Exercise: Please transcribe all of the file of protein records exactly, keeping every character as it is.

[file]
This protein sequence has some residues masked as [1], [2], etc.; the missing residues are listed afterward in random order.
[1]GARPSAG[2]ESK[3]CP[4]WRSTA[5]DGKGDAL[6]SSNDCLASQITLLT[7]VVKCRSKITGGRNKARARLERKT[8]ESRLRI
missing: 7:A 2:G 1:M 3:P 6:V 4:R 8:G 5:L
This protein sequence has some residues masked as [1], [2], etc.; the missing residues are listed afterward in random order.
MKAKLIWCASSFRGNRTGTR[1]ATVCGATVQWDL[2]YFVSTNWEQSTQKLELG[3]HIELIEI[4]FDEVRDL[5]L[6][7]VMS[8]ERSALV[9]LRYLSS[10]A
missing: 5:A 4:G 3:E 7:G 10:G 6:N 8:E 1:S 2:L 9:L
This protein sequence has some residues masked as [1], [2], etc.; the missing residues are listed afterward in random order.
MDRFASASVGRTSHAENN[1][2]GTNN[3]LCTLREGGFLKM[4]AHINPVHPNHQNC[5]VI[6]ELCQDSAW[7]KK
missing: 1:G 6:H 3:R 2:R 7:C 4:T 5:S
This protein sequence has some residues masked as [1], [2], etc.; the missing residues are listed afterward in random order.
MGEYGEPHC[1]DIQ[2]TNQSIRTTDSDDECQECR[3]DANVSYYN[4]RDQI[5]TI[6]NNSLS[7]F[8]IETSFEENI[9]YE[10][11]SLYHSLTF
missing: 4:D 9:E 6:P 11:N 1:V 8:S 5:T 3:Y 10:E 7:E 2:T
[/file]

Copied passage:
This protein sequence has some residues masked as [1], [2], etc.; the missing residues are listed afterward in random order.
[1]GARPSAG[2]ESK[3]CP[4]WRSTA[5]DGKGDAL[6]SSNDCLASQITLLT[7]VVKCRSKITGGRNKARARLERKT[8]ESRLRI
missing: 7:A 2:G 1:M 3:P 6:V 4:R 8:G 5:L
This protein sequence has some residues masked as [1], [2], etc.; the missing residues are listed afterward in random order.
MKAKLIWCASSFRGNRTGTR[1]ATVCGATVQWDL[2]YFVSTNWEQSTQKLELG[3]HIELIEI[4]FDEVRDL[5]L[6][7]VMS[8]ERSALV[9]LRYLSS[10]A
missing: 5:A 4:G 3:E 7:G 10:G 6:N 8:E 1:S 2:L 9:L
This protein sequence has some residues masked as [1], [2], etc.; the missing residues are listed afterward in random order.
MDRFASASVGRTSHAENN[1][2]GTNN[3]LCTLREGGFLKM[4]AHINPVHPNHQNC[5]VI[6]ELCQDSAW[7]KK
missing: 1:G 6:H 3:R 2:R 7:C 4:T 5:S
This protein sequence has some residues masked as [1], [2], etc.; the missing residues are listed afterward in random order.
MGEYGEPHC[1]DIQ[2]TNQSIRTTDSDDECQECR[3]DANVSYYN[4]RDQI[5]TI[6]NNSLS[7]F[8]IETSFEENI[9]YE[10][11]SLYHSLTF
missing: 4:D 9:E 6:P 11:N 1:V 8:S 5:T 3:Y 10:E 7:E 2:T